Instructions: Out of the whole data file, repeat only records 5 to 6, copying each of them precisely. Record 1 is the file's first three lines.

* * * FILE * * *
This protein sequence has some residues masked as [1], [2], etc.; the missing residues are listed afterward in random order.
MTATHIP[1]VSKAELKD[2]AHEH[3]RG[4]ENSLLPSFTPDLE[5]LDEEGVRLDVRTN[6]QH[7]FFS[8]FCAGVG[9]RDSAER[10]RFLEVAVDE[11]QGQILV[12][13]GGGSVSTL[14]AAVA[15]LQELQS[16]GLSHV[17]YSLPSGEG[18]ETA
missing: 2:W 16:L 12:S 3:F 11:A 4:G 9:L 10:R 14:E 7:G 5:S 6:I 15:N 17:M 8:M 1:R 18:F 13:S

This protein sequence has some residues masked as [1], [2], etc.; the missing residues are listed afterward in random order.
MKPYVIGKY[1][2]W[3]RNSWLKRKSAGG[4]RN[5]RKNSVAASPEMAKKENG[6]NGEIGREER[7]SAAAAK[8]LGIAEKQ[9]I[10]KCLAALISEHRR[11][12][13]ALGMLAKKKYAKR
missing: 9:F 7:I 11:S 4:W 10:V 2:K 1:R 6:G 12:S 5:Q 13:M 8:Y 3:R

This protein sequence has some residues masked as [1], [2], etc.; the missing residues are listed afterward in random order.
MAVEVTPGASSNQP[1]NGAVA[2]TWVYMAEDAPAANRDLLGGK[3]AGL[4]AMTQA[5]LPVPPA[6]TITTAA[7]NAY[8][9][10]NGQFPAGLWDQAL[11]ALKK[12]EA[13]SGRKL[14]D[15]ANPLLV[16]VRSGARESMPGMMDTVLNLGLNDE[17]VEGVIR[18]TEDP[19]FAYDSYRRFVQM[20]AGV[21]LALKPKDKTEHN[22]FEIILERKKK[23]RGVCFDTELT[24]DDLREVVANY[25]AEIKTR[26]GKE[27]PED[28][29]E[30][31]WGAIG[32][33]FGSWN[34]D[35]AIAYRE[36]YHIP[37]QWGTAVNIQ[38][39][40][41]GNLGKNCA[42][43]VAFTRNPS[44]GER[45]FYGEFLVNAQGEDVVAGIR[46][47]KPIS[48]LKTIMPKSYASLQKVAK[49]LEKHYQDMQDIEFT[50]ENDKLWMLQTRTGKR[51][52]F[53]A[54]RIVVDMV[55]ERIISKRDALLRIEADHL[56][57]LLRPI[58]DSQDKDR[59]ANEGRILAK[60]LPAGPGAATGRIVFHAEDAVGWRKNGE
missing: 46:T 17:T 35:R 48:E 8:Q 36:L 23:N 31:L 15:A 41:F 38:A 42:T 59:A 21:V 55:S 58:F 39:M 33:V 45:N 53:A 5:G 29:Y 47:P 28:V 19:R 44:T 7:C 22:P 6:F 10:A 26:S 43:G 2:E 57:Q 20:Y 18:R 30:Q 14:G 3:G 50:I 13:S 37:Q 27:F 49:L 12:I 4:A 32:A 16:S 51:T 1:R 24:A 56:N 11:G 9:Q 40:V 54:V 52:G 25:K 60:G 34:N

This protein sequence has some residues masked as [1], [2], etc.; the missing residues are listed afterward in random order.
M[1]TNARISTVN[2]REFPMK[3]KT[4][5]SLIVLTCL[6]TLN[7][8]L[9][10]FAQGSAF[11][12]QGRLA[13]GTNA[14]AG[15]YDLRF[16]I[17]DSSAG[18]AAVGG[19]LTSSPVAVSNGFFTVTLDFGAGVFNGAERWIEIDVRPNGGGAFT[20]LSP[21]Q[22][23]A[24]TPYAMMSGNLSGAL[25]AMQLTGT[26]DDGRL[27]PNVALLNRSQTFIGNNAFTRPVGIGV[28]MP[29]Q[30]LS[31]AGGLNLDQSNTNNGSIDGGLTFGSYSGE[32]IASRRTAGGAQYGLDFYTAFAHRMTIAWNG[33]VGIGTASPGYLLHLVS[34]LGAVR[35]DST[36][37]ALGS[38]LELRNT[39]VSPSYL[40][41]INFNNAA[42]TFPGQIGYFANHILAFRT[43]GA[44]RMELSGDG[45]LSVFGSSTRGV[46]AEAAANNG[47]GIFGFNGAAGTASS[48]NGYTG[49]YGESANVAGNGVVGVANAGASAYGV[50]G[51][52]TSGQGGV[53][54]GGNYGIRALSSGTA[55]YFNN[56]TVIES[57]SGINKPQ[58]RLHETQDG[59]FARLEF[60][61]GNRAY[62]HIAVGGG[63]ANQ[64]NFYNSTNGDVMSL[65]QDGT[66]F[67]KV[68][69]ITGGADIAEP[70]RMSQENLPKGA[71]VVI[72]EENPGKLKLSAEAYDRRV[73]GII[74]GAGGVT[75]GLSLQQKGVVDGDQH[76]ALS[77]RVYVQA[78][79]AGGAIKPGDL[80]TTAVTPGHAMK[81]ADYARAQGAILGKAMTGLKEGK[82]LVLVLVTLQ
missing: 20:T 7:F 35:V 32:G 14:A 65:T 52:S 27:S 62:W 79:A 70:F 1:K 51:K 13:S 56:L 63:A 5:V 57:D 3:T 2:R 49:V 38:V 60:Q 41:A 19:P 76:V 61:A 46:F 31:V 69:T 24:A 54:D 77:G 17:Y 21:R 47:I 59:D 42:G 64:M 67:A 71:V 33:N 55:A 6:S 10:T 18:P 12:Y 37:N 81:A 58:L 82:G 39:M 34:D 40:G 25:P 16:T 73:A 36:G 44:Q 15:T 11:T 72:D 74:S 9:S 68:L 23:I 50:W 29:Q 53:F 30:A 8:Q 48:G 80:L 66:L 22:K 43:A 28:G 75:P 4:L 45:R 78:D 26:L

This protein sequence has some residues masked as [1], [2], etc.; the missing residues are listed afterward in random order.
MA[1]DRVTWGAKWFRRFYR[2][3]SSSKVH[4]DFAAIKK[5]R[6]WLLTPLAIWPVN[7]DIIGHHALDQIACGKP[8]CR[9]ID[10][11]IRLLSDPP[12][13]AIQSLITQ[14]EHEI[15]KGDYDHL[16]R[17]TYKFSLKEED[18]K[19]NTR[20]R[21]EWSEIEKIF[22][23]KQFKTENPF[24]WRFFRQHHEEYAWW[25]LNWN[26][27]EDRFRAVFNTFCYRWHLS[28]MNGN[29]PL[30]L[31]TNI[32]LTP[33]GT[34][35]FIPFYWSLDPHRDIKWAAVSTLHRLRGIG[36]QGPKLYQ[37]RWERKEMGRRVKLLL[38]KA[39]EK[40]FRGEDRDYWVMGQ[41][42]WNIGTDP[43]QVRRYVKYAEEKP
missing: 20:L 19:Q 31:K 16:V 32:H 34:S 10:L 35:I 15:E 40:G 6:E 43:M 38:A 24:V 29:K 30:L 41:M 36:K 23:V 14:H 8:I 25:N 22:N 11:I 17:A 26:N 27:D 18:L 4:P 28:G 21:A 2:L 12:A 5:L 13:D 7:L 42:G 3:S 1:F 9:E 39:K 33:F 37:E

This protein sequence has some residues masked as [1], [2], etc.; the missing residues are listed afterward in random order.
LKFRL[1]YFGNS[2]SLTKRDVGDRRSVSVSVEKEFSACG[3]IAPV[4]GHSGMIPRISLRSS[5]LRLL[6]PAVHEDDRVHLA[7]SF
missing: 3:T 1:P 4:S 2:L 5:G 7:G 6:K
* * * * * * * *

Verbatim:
This protein sequence has some residues masked as [1], [2], etc.; the missing residues are listed afterward in random order.
MA[1]DRVTWGAKWFRRFYR[2][3]SSSKVH[4]DFAAIKK[5]R[6]WLLTPLAIWPVN[7]DIIGHHALDQIACGKP[8]CR[9]ID[10][11]IRLLSDPP[12][13]AIQSLITQ[14]EHEI[15]KGDYDHL[16]R[17]TYKFSLKEED[18]K[19]NTR[20]R[21]EWSEIEKIF[22][23]KQFKTENPF[24]WRFFRQHHEEYAWW[25]LNWN[26][27]EDRFRAVFNTFCYRWHLS[28]MNGN[29]PL[30]L[31]TNI[32]LTP[33]GT[34][35]FIPFYWSLDPHRDIKWAAVSTLHRLRGIG[36]QGPKLYQ[37]RWERKEMGRRVKLLL[38]KA[39]EK[40]FRGEDRDYWVMGQ[41][42]WNIGTDP[43]QVRRYVKYAEEKP
missing: 20:L 19:Q 31:K 16:V 32:H 34:S 10:L 35:I 15:E 40:G 6:E 43:M 38:A 24:V 29:K 30:L 41:M 36:K 23:V 14:H 8:I 25:N 22:N 11:I 17:A 26:N 27:D 18:L 4:P 28:G 21:A 2:L 12:A 5:L 13:D 7:L 42:G 3:S 1:F 9:E 39:K 33:F 37:E

This protein sequence has some residues masked as [1], [2], etc.; the missing residues are listed afterward in random order.
LKFRL[1]YFGNS[2]SLTKRDVGDRRSVSVSVEKEFSACG[3]IAPV[4]GHSGMIPRISLRSS[5]LRLL[6]PAVHEDDRVHLA[7]SF
missing: 3:T 1:P 4:S 2:L 5:G 7:G 6:K